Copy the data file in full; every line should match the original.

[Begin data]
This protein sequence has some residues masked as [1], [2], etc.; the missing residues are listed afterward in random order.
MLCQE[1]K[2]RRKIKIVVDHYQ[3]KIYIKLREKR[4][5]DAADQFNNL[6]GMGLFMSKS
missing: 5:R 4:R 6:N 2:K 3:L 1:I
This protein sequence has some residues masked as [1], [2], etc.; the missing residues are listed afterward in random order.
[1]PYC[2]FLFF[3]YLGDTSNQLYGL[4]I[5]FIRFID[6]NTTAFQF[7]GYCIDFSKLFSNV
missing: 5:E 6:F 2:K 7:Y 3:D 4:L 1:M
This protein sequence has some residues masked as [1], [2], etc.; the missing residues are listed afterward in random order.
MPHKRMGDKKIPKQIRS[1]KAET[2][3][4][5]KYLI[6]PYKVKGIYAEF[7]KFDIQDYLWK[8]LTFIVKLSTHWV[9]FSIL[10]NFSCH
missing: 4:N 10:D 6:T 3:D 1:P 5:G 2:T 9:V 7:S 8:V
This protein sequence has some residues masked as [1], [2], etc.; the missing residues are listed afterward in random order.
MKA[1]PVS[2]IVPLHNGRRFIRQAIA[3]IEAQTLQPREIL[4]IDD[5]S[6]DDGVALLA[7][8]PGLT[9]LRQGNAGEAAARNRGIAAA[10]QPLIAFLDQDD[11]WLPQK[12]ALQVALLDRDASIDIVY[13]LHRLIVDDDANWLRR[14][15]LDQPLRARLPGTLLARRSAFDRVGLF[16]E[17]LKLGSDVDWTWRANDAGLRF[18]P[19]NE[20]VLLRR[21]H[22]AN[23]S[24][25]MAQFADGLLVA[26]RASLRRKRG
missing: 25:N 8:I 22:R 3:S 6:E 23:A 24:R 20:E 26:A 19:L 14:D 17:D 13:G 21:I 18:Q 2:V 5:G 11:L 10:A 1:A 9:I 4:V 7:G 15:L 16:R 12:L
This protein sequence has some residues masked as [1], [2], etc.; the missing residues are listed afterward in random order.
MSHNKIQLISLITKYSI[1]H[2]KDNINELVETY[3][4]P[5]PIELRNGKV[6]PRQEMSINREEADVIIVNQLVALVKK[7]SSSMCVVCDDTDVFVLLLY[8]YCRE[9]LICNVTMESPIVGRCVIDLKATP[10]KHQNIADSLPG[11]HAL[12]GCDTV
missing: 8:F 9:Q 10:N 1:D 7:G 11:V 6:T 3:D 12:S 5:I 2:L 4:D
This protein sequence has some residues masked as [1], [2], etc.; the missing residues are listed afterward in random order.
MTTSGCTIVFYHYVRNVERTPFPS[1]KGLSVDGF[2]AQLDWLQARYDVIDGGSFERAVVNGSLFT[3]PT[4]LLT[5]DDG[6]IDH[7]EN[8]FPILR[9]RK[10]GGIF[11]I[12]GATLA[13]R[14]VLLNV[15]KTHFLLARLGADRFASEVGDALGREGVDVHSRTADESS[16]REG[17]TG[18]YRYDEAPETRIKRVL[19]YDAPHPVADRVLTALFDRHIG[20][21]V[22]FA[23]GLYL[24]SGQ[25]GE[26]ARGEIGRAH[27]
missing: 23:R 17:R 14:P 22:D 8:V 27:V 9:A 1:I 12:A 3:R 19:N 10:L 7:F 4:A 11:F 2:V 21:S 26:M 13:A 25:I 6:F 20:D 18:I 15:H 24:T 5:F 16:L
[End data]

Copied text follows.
This protein sequence has some residues masked as [1], [2], etc.; the missing residues are listed afterward in random order.
MLCQE[1]K[2]RRKIKIVVDHYQ[3]KIYIKLREKR[4][5]DAADQFNNL[6]GMGLFMSKS
missing: 5:R 4:R 6:N 2:K 3:L 1:I
This protein sequence has some residues masked as [1], [2], etc.; the missing residues are listed afterward in random order.
[1]PYC[2]FLFF[3]YLGDTSNQLYGL[4]I[5]FIRFID[6]NTTAFQF[7]GYCIDFSKLFSNV
missing: 5:E 6:F 2:K 7:Y 3:D 4:L 1:M
This protein sequence has some residues masked as [1], [2], etc.; the missing residues are listed afterward in random order.
MPHKRMGDKKIPKQIRS[1]KAET[2][3][4][5]KYLI[6]PYKVKGIYAEF[7]KFDIQDYLWK[8]LTFIVKLSTHWV[9]FSIL[10]NFSCH
missing: 4:N 10:D 6:T 3:D 1:P 5:G 2:T 9:V 7:S 8:V
This protein sequence has some residues masked as [1], [2], etc.; the missing residues are listed afterward in random order.
MKA[1]PVS[2]IVPLHNGRRFIRQAIA[3]IEAQTLQPREIL[4]IDD[5]S[6]DDGVALLA[7][8]PGLT[9]LRQGNAGEAAARNRGIAAA[10]QPLIAFLDQDD[11]WLPQK[12]ALQVALLDRDASIDIVY[13]LHRLIVDDDANWLRR[14][15]LDQPLRARLPGTLLARRSAFDRVGLF[16]E[17]LKLGSDVDWTWRANDAGLRF[18]P[19]NE[20]VLLRR[21]H[22]AN[23]S[24][25]MAQFADGLLVA[26]RASLRRKRG
missing: 25:N 8:I 22:R 3:S 6:E 23:A 24:R 20:E 26:A 19:L 14:D 17:D 13:G 21:I 18:Q 2:V 5:G 11:L 10:A 1:A 9:I 4:V 7:G 15:L 16:R 12:L
This protein sequence has some residues masked as [1], [2], etc.; the missing residues are listed afterward in random order.
MSHNKIQLISLITKYSI[1]H[2]KDNINELVETY[3][4]P[5]PIELRNGKV[6]PRQEMSINREEADVIIVNQLVALVKK[7]SSSMCVVCDDTDVFVLLLY[8]YCRE[9]LICNVTMESPIVGRCVIDLKATP[10]KHQNIADSLPG[11]HAL[12]GCDTV
missing: 8:F 9:Q 10:N 1:D 7:G 11:V 6:T 3:D 12:S 5:I 2:L 4:D
This protein sequence has some residues masked as [1], [2], etc.; the missing residues are listed afterward in random order.
MTTSGCTIVFYHYVRNVERTPFPS[1]KGLSVDGF[2]AQLDWLQARYDVIDGGSFERAVVNGSLFT[3]PT[4]LLT[5]DDG[6]IDH[7]EN[8]FPILR[9]RK[10]GGIF[11]I[12]GATLA[13]R[14]VLLNV[15]KTHFLLARLGADRFASEVGDALGREGVDVHSRTADESS[16]REG[17]TG[18]YRYDEAPETRIKRVL[19]YDAPHPVADRVLTALFDRHIG[20][21]V[22]FA[23]GLYL[24]SGQ[25]GE[26]ARGEIGRAH[27]
missing: 23:R 17:R 14:P 22:D 8:V 27:V 9:A 1:I 12:A 3:R 19:N 10:L 7:F 4:A 11:F 2:V 21:S 26:M 13:A 25:I 6:F 20:D 18:I 15:H 24:T 5:F 16:L